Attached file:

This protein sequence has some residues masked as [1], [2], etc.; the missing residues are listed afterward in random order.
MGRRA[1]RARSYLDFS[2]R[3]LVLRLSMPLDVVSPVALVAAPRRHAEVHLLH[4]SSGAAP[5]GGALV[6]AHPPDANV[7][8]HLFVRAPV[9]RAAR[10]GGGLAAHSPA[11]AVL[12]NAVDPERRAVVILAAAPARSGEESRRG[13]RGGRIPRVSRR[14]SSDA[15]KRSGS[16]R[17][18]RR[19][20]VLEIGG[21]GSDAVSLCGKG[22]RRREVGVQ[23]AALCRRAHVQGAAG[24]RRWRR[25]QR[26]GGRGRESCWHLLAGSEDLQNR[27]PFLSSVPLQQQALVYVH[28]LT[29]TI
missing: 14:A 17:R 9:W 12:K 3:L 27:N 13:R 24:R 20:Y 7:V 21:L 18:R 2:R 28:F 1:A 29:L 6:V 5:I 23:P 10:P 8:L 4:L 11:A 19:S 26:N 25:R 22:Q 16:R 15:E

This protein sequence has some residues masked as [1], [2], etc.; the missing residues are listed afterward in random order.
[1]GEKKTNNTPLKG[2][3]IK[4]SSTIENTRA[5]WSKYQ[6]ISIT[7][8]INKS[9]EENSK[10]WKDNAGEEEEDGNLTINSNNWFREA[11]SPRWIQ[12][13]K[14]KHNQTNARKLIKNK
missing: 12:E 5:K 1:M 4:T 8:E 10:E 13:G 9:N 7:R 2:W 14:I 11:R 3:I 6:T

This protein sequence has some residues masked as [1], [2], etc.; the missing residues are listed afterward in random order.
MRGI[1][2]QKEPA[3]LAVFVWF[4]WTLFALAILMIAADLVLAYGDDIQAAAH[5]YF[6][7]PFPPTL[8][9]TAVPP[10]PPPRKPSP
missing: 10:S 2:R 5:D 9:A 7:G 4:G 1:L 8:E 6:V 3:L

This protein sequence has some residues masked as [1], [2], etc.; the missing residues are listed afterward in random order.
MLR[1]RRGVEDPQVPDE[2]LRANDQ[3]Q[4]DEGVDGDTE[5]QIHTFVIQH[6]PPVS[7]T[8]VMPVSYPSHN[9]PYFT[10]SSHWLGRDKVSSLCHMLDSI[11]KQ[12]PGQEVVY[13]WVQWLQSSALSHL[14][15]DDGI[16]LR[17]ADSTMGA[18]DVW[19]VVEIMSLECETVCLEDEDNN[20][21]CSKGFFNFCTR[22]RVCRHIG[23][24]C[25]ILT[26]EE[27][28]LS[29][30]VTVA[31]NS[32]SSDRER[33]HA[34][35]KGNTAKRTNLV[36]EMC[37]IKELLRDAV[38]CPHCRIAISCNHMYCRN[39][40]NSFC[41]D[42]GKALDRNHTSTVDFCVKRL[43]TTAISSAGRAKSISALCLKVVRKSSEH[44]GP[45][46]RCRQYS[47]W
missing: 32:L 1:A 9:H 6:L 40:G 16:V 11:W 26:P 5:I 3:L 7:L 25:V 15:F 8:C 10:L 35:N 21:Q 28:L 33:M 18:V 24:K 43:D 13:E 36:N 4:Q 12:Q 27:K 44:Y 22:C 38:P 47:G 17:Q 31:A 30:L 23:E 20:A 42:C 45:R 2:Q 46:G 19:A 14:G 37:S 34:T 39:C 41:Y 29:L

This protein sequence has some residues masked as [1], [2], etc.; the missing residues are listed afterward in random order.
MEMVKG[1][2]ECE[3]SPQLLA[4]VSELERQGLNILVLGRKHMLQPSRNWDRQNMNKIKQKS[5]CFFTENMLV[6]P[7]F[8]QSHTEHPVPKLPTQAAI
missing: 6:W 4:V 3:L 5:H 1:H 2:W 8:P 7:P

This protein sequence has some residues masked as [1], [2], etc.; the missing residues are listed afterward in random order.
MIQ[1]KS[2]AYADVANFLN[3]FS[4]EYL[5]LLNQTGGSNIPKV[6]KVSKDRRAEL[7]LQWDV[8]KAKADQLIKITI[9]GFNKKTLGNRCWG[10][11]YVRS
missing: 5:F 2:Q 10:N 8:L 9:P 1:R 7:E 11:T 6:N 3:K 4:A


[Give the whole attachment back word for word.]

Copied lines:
This protein sequence has some residues masked as [1], [2], etc.; the missing residues are listed afterward in random order.
MGRRA[1]RARSYLDFS[2]R[3]LVLRLSMPLDVVSPVALVAAPRRHAEVHLLH[4]SSGAAP[5]GGALV[6]AHPPDANV[7][8]HLFVRAPV[9]RAAR[10]GGGLAAHSPA[11]AVL[12]NAVDPERRAVVILAAAPARSGEESRRG[13]RGGRIPRVSRR[14]SSDA[15]KRSGS[16]R[17][18]RR[19][20]VLEIGG[21]GSDAVSLCGKG[22]RRREVGVQ[23]AALCRRAHVQGAAG[24]RRWRR[25]QR[26]GGRGRESCWHLLAGSEDLQNR[27]PFLSSVPLQQQALVYVH[28]LT[29]TI
missing: 14:A 17:R 9:W 12:K 3:L 27:N 13:R 24:R 20:Y 7:V 21:L 18:R 2:R 28:F 1:A 29:L 6:V 5:I 23:P 10:P 8:L 4:L 11:A 19:S 26:N 25:R 22:Q 16:R 15:E

This protein sequence has some residues masked as [1], [2], etc.; the missing residues are listed afterward in random order.
[1]GEKKTNNTPLKG[2][3]IK[4]SSTIENTRA[5]WSKYQ[6]ISIT[7][8]INKS[9]EENSK[10]WKDNAGEEEEDGNLTINSNNWFREA[11]SPRWIQ[12][13]K[14]KHNQTNARKLIKNK
missing: 12:E 5:K 1:M 4:T 8:E 10:E 13:G 9:N 7:R 2:W 14:I 11:R 3:I 6:T

This protein sequence has some residues masked as [1], [2], etc.; the missing residues are listed afterward in random order.
MRGI[1][2]QKEPA[3]LAVFVWF[4]WTLFALAILMIAADLVLAYGDDIQAAAH[5]YF[6][7]PFPPTL[8][9]TAVPP[10]PPPRKPSP
missing: 10:S 2:R 5:D 9:A 7:G 4:G 1:L 8:E 6:V 3:L

This protein sequence has some residues masked as [1], [2], etc.; the missing residues are listed afterward in random order.
MLR[1]RRGVEDPQVPDE[2]LRANDQ[3]Q[4]DEGVDGDTE[5]QIHTFVIQH[6]PPVS[7]T[8]VMPVSYPSHN[9]PYFT[10]SSHWLGRDKVSSLCHMLDSI[11]KQ[12]PGQEVVY[13]WVQWLQSSALSHL[14][15]DDGI[16]LR[17]ADSTMGA[18]DVW[19]VVEIMSLECETVCLEDEDNN[20][21]CSKGFFNFCTR[22]RVCRHIG[23][24]C[25]ILT[26]EE[27][28]LS[29][30]VTVA[31]NS[32]SSDRER[33]HA[34][35]KGNTAKRTNLV[36]EMC[37]IKELLRDAV[38]CPHCRIAISCNHMYCRN[39][40]NSFC[41]D[42]GKALDRNHTSTVDFCVKRL[43]TTAISSAGRAKSISALCLKVVRKSSEH[44]GP[45][46]RCRQYS[47]W
missing: 32:L 1:A 9:H 6:L 40:G 16:V 11:W 26:P 5:I 3:L 7:L 25:V 15:F 8:C 10:L 35:N 21:Q 28:L 33:M 18:V 24:K 43:D 13:E 36:N 4:Q 12:Q 27:K 44:Y 22:C 38:P 47:G 17:Q 31:A 30:L 23:E 20:A 42:C 45:R 2:Q 46:G 19:A 14:G 37:S 34:T 39:C 41:Y 29:L

This protein sequence has some residues masked as [1], [2], etc.; the missing residues are listed afterward in random order.
MEMVKG[1][2]ECE[3]SPQLLA[4]VSELERQGLNILVLGRKHMLQPSRNWDRQNMNKIKQKS[5]CFFTENMLV[6]P[7]F[8]QSHTEHPVPKLPTQAAI
missing: 6:W 4:V 3:L 5:H 1:H 2:W 8:P 7:P

This protein sequence has some residues masked as [1], [2], etc.; the missing residues are listed afterward in random order.
MIQ[1]KS[2]AYADVANFLN[3]FS[4]EYL[5]LLNQTGGSNIPKV[6]KVSKDRRAEL[7]LQWDV[8]KAKADQLIKITI[9]GFNKKTLGNRCWG[10][11]YVRS
missing: 5:F 2:Q 10:N 8:L 9:P 1:R 7:E 11:T 6:N 3:K 4:A